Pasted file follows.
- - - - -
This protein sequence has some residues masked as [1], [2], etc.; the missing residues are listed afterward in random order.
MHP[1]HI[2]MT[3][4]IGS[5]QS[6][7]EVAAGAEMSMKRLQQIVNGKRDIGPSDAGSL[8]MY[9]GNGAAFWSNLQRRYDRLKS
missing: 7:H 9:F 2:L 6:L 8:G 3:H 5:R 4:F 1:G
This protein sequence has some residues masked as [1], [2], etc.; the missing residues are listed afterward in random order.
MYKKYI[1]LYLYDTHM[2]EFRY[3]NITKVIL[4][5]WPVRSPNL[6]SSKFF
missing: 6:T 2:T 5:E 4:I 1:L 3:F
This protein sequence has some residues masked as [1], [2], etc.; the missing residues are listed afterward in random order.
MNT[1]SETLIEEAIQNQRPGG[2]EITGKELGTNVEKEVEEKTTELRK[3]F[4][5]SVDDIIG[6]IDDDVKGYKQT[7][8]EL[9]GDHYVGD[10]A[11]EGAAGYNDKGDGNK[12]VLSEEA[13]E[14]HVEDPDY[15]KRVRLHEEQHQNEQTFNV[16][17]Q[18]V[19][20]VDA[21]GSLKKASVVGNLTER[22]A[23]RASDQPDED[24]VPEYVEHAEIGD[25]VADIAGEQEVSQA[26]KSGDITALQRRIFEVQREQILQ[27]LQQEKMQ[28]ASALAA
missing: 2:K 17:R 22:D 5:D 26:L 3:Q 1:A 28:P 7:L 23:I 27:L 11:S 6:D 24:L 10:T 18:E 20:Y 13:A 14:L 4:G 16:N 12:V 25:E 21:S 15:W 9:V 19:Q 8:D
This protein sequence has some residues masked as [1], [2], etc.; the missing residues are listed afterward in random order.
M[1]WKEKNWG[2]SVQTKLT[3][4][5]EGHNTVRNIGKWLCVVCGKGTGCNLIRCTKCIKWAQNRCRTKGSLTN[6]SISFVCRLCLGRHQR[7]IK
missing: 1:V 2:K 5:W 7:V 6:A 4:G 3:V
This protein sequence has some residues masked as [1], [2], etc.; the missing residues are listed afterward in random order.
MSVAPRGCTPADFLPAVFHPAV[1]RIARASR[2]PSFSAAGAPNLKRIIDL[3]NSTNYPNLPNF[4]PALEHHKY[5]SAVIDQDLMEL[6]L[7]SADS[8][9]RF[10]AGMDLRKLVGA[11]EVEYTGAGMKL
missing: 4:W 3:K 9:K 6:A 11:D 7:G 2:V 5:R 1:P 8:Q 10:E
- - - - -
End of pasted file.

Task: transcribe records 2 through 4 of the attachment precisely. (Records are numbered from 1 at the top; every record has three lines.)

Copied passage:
This protein sequence has some residues masked as [1], [2], etc.; the missing residues are listed afterward in random order.
MYKKYI[1]LYLYDTHM[2]EFRY[3]NITKVIL[4][5]WPVRSPNL[6]SSKFF
missing: 6:T 2:T 5:E 4:I 1:L 3:F
This protein sequence has some residues masked as [1], [2], etc.; the missing residues are listed afterward in random order.
MNT[1]SETLIEEAIQNQRPGG[2]EITGKELGTNVEKEVEEKTTELRK[3]F[4][5]SVDDIIG[6]IDDDVKGYKQT[7][8]EL[9]GDHYVGD[10]A[11]EGAAGYNDKGDGNK[12]VLSEEA[13]E[14]HVEDPDY[15]KRVRLHEEQHQNEQTFNV[16][17]Q[18]V[19][20]VDA[21]GSLKKASVVGNLTER[22]A[23]RASDQPDED[24]VPEYVEHAEIGD[25]VADIAGEQEVSQA[26]KSGDITALQRRIFEVQREQILQ[27]LQQEKMQ[28]ASALAA
missing: 2:K 17:R 22:D 5:D 26:L 3:Q 1:A 28:P 7:L 23:I 27:L 11:S 6:D 24:L 10:T 18:E 20:Y 13:A 14:L 4:G 16:N 12:V 25:E 21:S 15:W 9:V 19:Q 8:D
This protein sequence has some residues masked as [1], [2], etc.; the missing residues are listed afterward in random order.
M[1]WKEKNWG[2]SVQTKLT[3][4][5]EGHNTVRNIGKWLCVVCGKGTGCNLIRCTKCIKWAQNRCRTKGSLTN[6]SISFVCRLCLGRHQR[7]IK
missing: 1:V 2:K 5:W 7:V 6:A 4:G 3:V